Webcast from NIH Office of Research on Women's Health
Symposium on Family Hormonal Health
Webcast: NIH, Friday, October 29, 2004 Pituitary tumors are not
rare and occur in nearly 20% of adults, worldwide. Although clinically
significant, many of these tumors go undiagnosed for years. The abnormal
hormone production caused by these tumors has severe and debilitating
effects on growth, reproductive and sexual function, and neuroimmune
function. Therefore, the purpose of this symposium is to increase
awareness and scientific understanding of the all-encompassing nature of
pituitary disorders in order to increase earlier diagnosis, disseminate
knowledge of state of the art treatments, and pique interest in novel
scientific study of the pathophysiology of these disorders and their
- Vivian W. Pinn, M.D.
- Yvonne Maddox, Ph.D.
- Captain Mohamed K. Shakir, M.D., F.A.C.P., F.R.C.P.
- Ian McCutcheon, M.D.
- Sylvia Asa, M.D., Ph.D.
- George P. Chrousos, M.D.
- Alan Rogol, M.D., Ph.D.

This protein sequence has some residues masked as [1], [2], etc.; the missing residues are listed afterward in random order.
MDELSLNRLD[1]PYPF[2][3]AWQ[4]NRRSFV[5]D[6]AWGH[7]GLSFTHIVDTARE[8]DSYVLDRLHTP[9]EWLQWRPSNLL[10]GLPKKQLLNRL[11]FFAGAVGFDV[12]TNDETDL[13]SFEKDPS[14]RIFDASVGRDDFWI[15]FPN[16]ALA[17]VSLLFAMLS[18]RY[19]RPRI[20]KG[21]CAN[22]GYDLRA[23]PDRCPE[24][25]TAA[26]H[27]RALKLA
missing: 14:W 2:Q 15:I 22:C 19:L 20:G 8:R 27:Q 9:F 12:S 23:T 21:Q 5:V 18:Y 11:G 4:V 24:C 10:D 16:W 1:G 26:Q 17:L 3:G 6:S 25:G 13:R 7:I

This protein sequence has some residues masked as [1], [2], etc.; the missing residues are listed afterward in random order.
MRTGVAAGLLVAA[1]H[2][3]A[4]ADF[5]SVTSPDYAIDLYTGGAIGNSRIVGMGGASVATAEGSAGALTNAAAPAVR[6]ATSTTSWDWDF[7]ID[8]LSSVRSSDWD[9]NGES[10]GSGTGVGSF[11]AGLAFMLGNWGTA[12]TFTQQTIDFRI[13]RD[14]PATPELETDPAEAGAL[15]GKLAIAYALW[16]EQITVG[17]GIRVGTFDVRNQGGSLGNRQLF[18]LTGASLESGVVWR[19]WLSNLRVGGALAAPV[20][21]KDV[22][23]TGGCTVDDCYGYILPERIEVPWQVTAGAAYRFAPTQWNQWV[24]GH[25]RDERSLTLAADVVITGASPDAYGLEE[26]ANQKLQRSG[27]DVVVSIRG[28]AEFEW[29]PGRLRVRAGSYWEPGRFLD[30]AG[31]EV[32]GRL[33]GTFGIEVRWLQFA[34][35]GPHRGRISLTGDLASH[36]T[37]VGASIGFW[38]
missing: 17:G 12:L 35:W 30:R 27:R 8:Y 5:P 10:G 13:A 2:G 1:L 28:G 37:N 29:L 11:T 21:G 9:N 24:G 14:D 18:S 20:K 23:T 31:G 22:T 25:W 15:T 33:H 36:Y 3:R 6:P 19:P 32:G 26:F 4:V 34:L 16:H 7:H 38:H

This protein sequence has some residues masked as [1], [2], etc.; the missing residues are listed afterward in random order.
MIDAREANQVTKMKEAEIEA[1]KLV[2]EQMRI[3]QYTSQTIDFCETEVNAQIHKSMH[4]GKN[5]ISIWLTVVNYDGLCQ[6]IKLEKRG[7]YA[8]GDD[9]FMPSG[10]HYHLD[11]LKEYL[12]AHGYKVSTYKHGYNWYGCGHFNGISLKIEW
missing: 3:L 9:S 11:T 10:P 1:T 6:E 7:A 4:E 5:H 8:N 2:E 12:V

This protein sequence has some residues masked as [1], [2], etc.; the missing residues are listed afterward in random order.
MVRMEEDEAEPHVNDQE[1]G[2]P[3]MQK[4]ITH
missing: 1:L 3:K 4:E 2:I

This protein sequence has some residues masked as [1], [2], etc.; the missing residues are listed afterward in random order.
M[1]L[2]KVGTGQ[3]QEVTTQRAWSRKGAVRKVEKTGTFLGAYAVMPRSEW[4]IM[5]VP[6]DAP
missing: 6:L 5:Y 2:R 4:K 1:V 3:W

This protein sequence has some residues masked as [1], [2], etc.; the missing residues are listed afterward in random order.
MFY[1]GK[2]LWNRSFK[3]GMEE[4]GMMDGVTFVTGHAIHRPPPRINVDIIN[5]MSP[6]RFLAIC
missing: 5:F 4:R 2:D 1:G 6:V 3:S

- Phil Gold, M.D.
- Sharmyn McGraw, Bram Levy and Robert Knutzen
- Edward Oldfield, M.D.
- Marc R. Blackman, M.D
- James Segars, M.D.
- Janet A. Schlecte, M.D.
- Edward Laws, M.D., Ph.D.
- Shereen Ezzat, M.D.
View this Webcast (7 hours, 21 minutes)
Webcast: ENDO 2004: from Controversies in the Treatment of Obesity to the differential diagnosis of Cushing's Syndrome or Thyroid Cancer, ENDO Webcast includes a diverse array of the clinical symposia presented at ENDO 2004. This easy to view format includes slide graphics. This requires Real Player, avaliable free from http://www.real.com
Discovery Health aired Sam's show, "Mystery Diagnosis", Monday, November 15, 10PM EST. Upcoming viewings will be Nov. 19, 5AM EST and Nov. 21, 7PM EST, all on Discovery Health. More info here »
Endocrine Society Urges NIH to Delay Public Access Plan
CHEVY CHASE, Md., Nov. 12 /PRNewswire/ -- The Endocrine Society today asked the National Institutes of Health (NIH) to delay implementation of its plan to enhance public access to scientific research. While The Endocrine Society supports the concept of open access, it cannot support the NIH's proposal, as it raises several concerns and questions that must be addressed before any new policy can be applied.
In a letter sent to NIH Director Elias A. Zerhouni, M.D., The Endocrine Society shared several concerns regarding the NIH plan.